Comments

Cass February 6, 2013

OMG, the growth in Android malware is just shocking! And if mobile malware is only 0.5%, then it can be expected that Android malware will continue to rise far beyond this.
The second thing that impressed me was the 18% drop. This is much more believable than what some other reports say. Still, I think that even though the volumes are dropping, the risks are higher because messages get crafted more. It looks like spammers have moved from quantity to quality, which is bad for us.

Jessica Langley February 18, 2013

Online advertisements are 182 times more likely to deliver malicious content than pornographic sites—I definitely understand this one. Don’t get me wrong, okay. I am not into porn, but I see the logic. One of the foremost reasons is the filters that search engines and advertising networks use. Besides, a lot of Internet users are prudes. They immediately report any kind of pornographic material that accidentally reaches their searches or their inboxes. In other words, porn still remains a very specialized market.
This report is actually very interesting, offering something new to me. Thanks!

Augusto February 21, 2013

That Android thing is downright scary! If I were to believe this—and taking some points from Cass—if only 0.5 percent can be attributed to mobile spam and yet Android malware is increasing, then it only means that the Google baby is extremely unsecured. And they have the nerve to talk about how secure these apps are or how they have upgraded their OS continuously. If I remember, around a year ago, more than 50 apps that contained malware were inadvertently approved. To add to that, Android devices are the fastest-selling in the market because the OS is open source.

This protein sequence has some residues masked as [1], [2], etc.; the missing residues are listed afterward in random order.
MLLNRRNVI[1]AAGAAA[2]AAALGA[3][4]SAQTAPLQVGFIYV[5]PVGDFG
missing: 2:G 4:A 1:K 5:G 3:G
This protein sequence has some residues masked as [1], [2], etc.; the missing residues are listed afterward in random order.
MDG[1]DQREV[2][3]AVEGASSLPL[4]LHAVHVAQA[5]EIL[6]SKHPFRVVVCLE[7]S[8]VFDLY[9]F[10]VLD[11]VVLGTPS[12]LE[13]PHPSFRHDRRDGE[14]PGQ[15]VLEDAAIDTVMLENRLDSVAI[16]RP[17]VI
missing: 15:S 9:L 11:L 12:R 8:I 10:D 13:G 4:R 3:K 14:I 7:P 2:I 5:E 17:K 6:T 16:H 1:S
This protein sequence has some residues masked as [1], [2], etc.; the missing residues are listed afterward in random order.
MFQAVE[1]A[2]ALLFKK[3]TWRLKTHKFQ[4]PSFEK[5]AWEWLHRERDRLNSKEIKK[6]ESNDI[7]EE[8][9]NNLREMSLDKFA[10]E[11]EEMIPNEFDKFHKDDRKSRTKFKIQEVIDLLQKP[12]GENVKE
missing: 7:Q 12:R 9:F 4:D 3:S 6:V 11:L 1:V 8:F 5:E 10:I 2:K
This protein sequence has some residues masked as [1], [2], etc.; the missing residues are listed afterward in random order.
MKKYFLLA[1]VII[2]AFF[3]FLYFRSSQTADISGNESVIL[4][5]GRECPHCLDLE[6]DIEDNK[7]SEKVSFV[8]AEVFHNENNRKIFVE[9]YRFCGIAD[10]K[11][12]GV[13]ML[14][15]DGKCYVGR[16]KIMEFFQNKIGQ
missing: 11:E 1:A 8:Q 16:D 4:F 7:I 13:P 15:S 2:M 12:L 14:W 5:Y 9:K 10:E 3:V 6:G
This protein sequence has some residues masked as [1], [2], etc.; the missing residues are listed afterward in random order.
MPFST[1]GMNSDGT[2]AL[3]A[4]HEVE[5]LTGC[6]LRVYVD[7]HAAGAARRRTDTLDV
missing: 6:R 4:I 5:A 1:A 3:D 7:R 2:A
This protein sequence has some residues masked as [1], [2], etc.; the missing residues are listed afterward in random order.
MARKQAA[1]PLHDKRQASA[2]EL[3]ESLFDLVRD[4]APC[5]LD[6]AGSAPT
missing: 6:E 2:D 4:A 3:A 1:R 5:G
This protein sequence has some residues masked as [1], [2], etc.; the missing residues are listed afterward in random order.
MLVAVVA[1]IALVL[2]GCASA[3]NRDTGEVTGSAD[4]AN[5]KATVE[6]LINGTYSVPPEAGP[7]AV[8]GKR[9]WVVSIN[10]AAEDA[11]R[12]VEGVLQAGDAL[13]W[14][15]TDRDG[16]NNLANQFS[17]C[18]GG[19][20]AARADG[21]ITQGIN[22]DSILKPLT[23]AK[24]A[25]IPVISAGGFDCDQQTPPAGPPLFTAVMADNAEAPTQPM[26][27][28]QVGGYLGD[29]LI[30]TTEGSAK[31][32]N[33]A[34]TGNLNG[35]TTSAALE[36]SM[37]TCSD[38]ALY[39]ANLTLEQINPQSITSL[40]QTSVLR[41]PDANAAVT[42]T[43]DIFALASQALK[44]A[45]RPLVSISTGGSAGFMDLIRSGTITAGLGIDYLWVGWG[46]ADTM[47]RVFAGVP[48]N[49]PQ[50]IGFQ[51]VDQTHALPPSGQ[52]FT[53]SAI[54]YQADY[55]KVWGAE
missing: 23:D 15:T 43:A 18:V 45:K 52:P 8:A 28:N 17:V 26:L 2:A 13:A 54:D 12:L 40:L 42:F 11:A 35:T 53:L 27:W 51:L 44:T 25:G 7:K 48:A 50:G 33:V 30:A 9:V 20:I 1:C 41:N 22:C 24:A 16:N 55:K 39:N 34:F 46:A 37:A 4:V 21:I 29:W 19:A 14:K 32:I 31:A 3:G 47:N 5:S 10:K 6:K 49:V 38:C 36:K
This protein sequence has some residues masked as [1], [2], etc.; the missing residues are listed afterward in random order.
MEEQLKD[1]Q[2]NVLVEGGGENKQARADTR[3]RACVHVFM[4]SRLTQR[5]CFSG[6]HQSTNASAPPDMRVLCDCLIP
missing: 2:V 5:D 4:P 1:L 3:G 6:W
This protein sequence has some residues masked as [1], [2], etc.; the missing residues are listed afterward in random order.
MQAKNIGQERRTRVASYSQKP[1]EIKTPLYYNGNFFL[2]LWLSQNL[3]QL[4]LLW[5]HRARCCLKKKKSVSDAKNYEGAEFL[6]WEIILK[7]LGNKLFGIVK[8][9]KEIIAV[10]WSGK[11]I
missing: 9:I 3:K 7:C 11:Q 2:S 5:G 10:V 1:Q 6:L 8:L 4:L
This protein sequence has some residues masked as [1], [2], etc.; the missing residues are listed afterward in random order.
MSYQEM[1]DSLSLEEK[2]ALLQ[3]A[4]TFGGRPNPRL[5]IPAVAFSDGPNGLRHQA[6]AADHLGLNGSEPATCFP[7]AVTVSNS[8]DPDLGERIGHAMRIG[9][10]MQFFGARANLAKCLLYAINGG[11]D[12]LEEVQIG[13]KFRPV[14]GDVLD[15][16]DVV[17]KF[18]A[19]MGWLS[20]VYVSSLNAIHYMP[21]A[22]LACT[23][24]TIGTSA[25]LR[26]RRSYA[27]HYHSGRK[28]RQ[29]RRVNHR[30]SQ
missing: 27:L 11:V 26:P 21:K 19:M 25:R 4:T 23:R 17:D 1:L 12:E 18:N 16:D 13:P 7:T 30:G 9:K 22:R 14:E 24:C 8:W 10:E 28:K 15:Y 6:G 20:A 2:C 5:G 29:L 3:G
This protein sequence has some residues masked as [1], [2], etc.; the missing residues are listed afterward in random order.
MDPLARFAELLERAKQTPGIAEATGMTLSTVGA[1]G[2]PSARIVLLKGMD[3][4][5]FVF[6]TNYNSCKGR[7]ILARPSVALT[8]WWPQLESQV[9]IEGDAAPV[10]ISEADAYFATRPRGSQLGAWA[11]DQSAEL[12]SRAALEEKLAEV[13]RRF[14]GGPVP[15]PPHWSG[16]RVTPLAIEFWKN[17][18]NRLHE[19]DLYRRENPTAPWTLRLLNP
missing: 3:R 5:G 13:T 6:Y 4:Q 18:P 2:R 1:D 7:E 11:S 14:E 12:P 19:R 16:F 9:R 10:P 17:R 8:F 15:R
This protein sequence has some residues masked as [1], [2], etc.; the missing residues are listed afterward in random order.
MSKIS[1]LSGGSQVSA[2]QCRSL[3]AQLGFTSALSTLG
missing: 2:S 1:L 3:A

Johnny February 22, 2013

Why is there no Cialis on the list? Anyway, if there’s one thing I can conclude from the article, it’s that spammers make good marketers. They may even be better than the professional legitimate ones because they really take the time to study “consumer” behavior, a skill that is severely lacking from professionals these days. So even if there’s a supposed decline, they still get some results at the end of the day. If only these spammers would turn toward the bright side, more businesses, particularly small ones, can achieve success online.

Nadina June 2, 2013

“Android malware has grown 2577% over 2012.” – This statement grabbed my attention as I am an avid Android user. This can be a confirmation of what one friend told me – that Android is a virtual haven for spammers. I have no idea why, although I am quite convinced by Augusto’s statement that it is an unsecured platform. Maybe the fact that it is an open source contributes to Android’s risky security image? I can’t afford to switch mobile phones at the moment, so I’ll just have to find a good anti-spam for my phone – and then pray!

  • (required)
  • (required)